Fictional and Factual Texts
Though moving image texts might seem simple or transparent, they have a very definite and highly evolved ‘vocabulary’ of shots and camera angles, ‘punctuation’ in the form of camera movements and edits, and a codified audio-visual ‘grammar’ that gives specific meaning to particular sequences. This vocabulary, punctuation and grammar can be just as complex and nuanced as verbal language, and just as rewarding to unpack.
The codified language of film was largely developed in the area of fictional filmmaking and then applied to non-fiction films in Britain by the Documentary Movement during the 1920s. This development happened most rapidly between the years of 1895 to 1930. Changes and refinements continue to be made to the present day as new types and genres of screen media are introduced and developed (e.g. new TV programme genres, computer games, interactive screen narratives and 3D film).
Fictional texts are unsurprisingly character-centred narratives. These were first filmed like plays; however, with each successive film the early pioneers realised that they could use the audience's curiosity and imagination to link the clips in more effective ways. Examples of these early films include:
The language developed in these early films was later codified into visual grammar by the Russian genius Sergei Eisenstein (cinematic montage) and the pioneering American director, D.W. Griffiths. Sometimes referred to as "the invisible art" (because when it is well done the viewer cannot see the joins), this visual language (sound did not fully arrive until the 1930s) developed into a system of planning, shooting and editing that is now generally referred to as the ‘continuity system’.
The continuity system is designed to provide the audience with a smooth and apparently seamless viewing experience despite the fact that a film is cobbled together from hundreds of individual clips of visual and audio information. At the core of this system is the concept of active questioning.
This means that the narrative should be constructed in a fashion where questions are set and answered through the actions and reactions of the characters in one clip and then partially answered by the next, as well as what the audience has deduced must be happening in the areas of action that they cannot directly see. When these filmed shots and recorded sounds are edited into sequences, audiences suspend their disbelief and allow their natural curiosity about what they see and hear to draw them into the artifice of the cinematic experience. This allows audiences to engage emotionally and intellectually with the illusion of a larger narrative world.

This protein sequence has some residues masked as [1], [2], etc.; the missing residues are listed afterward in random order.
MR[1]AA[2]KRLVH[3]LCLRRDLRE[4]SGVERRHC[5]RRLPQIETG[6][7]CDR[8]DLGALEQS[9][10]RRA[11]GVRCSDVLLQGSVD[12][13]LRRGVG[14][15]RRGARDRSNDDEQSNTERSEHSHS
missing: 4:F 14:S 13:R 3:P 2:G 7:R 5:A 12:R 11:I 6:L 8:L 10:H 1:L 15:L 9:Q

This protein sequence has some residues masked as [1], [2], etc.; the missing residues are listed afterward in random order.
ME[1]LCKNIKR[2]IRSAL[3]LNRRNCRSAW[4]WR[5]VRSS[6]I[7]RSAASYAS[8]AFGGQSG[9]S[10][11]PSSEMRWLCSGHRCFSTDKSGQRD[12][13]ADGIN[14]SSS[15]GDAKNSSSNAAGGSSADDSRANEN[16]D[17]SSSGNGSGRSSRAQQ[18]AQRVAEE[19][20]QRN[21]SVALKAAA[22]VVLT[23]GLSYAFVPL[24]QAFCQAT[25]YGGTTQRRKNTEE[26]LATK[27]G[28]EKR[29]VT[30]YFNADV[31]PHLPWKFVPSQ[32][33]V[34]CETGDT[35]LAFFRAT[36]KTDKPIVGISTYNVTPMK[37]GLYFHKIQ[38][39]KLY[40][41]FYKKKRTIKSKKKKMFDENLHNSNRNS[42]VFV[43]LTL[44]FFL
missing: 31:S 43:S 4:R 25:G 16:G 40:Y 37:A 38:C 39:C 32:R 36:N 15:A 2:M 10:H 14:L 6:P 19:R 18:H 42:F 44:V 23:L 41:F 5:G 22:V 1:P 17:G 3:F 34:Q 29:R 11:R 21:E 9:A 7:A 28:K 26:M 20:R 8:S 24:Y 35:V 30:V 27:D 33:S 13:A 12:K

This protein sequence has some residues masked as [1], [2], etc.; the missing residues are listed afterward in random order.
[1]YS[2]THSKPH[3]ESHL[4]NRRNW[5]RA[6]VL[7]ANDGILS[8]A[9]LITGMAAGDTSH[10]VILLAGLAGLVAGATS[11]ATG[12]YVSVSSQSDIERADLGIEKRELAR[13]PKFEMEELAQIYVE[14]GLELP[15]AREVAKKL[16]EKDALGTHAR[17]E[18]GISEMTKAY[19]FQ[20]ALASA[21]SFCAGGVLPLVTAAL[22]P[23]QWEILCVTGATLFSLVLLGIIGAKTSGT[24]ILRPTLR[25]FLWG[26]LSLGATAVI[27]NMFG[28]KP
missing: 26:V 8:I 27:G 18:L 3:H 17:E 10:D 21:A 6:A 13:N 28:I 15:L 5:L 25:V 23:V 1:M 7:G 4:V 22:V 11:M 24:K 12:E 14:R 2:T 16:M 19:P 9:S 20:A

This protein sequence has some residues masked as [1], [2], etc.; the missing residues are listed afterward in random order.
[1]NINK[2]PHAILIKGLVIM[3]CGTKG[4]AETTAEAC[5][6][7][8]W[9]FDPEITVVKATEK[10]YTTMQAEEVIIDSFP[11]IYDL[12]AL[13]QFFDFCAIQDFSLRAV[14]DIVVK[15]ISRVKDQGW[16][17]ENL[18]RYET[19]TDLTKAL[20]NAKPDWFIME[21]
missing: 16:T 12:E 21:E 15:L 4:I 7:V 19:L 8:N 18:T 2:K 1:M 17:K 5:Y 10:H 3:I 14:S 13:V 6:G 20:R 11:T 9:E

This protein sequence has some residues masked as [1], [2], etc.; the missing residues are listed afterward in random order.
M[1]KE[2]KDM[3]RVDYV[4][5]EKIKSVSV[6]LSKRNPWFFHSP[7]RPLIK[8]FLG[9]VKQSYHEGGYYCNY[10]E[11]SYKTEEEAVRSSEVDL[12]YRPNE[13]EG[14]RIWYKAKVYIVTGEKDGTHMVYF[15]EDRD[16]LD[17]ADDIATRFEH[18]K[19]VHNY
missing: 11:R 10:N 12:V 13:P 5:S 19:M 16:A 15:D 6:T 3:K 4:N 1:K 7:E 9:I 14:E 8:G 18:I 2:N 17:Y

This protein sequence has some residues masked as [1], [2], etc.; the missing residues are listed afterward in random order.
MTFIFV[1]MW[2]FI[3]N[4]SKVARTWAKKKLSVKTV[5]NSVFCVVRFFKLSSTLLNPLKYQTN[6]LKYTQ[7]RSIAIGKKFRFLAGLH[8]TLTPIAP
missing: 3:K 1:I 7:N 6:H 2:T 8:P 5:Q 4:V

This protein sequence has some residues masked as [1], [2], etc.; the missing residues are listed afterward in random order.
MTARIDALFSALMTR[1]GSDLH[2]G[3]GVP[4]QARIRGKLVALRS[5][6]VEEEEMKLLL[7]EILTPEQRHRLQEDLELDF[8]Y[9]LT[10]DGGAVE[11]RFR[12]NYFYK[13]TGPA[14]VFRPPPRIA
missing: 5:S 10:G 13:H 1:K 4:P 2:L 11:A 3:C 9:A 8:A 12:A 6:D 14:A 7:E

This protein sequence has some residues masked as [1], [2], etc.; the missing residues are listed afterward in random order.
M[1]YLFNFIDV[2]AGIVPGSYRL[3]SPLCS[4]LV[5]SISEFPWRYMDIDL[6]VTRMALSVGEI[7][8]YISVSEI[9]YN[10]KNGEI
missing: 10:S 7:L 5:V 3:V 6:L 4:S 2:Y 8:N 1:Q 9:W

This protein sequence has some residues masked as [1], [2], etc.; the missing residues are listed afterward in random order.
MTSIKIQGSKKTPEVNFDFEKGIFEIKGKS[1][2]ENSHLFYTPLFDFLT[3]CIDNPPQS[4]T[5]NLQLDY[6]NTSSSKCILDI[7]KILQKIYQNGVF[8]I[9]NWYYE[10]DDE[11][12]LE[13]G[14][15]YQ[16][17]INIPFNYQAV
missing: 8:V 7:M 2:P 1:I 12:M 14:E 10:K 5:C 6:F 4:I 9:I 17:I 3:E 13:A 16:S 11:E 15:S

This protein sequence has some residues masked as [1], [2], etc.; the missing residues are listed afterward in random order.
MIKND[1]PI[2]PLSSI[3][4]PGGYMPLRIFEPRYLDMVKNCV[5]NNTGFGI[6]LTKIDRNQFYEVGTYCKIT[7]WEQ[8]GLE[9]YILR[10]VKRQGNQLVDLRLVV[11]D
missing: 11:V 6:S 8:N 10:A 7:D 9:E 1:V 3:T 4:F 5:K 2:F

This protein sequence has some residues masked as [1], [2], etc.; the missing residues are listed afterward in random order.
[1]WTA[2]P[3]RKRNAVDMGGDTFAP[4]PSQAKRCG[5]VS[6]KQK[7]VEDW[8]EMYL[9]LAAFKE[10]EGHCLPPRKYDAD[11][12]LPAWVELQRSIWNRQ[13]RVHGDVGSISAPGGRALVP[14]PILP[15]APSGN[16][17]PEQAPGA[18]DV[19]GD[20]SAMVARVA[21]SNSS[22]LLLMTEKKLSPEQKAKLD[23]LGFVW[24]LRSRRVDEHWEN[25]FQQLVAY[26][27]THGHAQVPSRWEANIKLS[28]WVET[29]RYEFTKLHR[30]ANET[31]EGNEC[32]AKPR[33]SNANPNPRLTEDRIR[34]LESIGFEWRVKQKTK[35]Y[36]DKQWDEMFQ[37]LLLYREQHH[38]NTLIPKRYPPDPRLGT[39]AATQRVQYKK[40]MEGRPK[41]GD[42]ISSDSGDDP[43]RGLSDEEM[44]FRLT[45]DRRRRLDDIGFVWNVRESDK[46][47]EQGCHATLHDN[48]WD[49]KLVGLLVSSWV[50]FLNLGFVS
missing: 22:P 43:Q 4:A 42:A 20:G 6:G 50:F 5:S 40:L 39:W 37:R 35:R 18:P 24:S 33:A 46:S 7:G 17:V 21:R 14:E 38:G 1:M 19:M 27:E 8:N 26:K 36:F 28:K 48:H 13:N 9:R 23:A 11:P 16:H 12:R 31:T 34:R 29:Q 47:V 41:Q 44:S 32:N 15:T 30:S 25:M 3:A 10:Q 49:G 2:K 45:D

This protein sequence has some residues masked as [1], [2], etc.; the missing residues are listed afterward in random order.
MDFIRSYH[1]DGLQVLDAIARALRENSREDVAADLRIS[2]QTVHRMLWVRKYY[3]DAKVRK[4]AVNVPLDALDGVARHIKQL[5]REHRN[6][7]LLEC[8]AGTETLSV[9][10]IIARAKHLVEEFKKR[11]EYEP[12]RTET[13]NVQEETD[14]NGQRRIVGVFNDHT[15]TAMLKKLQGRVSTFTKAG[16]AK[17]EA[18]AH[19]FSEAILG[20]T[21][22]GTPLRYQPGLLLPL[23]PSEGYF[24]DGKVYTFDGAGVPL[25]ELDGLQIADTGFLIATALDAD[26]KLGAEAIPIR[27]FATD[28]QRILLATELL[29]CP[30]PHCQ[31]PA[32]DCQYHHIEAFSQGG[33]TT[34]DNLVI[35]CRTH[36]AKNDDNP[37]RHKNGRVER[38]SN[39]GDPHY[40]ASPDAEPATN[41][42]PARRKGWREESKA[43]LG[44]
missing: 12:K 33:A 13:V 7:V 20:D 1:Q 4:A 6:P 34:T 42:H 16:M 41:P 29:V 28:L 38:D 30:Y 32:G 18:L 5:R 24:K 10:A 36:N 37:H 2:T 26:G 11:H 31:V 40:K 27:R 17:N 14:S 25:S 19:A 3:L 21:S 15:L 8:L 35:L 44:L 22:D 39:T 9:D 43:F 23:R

This process can be readily demonstrated with a simple, hypothetical shot sequence:
*Please note, some films may also be described as associational. Here there is no direct narrative connection between the shots except on a thematic level.
For the most part the narrative proceeds through this process: setting up a question, providing a partial answer and setting up a new question. However, at certain points this process, the filmmaker may want to introduce a new character, cut to a different line of action, or introduce a completely new sequence. At these points filmmakers have developed special techniques to alert the audience to the new paragraph or chapter, through the use of specific transitions.
Transitions can include visual effects, such as screen wipes or dissolves, or sound effects, including changes in the music or using sounds to bridge a cut. These alert audiences subliminally that they are about to see something new and, if they are a little confused by the new image, not to worry, it will all make sense in a few moments once a new line of question and answer is established.
Through the 1910s and 1920s, and during the First World War, factual filmmaking output developed to include propoganda films, such as Patriotic Porkers (1918), as well as news and public information films such as Fundraising in Dundee (1918) and proto-documentaries such as Scottish Women's Hospitals (1917).
Documentary films as we know them were not developed until the 1920s by pioneers such as Stirlingshire-born John Grierson (see Grierson and the Documentary Movement). Factual enterainment programmes (Things That Happen -1936) and promotional films (Out for Value - 1931) arrived during the 1920s and 1930s.
Though documentaries can be purely observational and poetic like "Drifters", they are more often narrated. Here the narratives are often investigative and the line of questioning is based around questions set by verbal narration at the outset and developed through a series of sequences. The sounds and images in documentaries often do not structure the narrative on their own as in a fictional film, but are linked by the rhetorical questions and exposition contained within the narration. This is generally refered to as ‘evidentiary’ editing. When evidentiary editing is done well, the sounds and images do not merely illustrate what is said, but are used to arouse the viewer's curiosity and add layers of meaning.
Links to other pages in this section:
Written by David Griffith, Lead Practitioner in Moving Image Education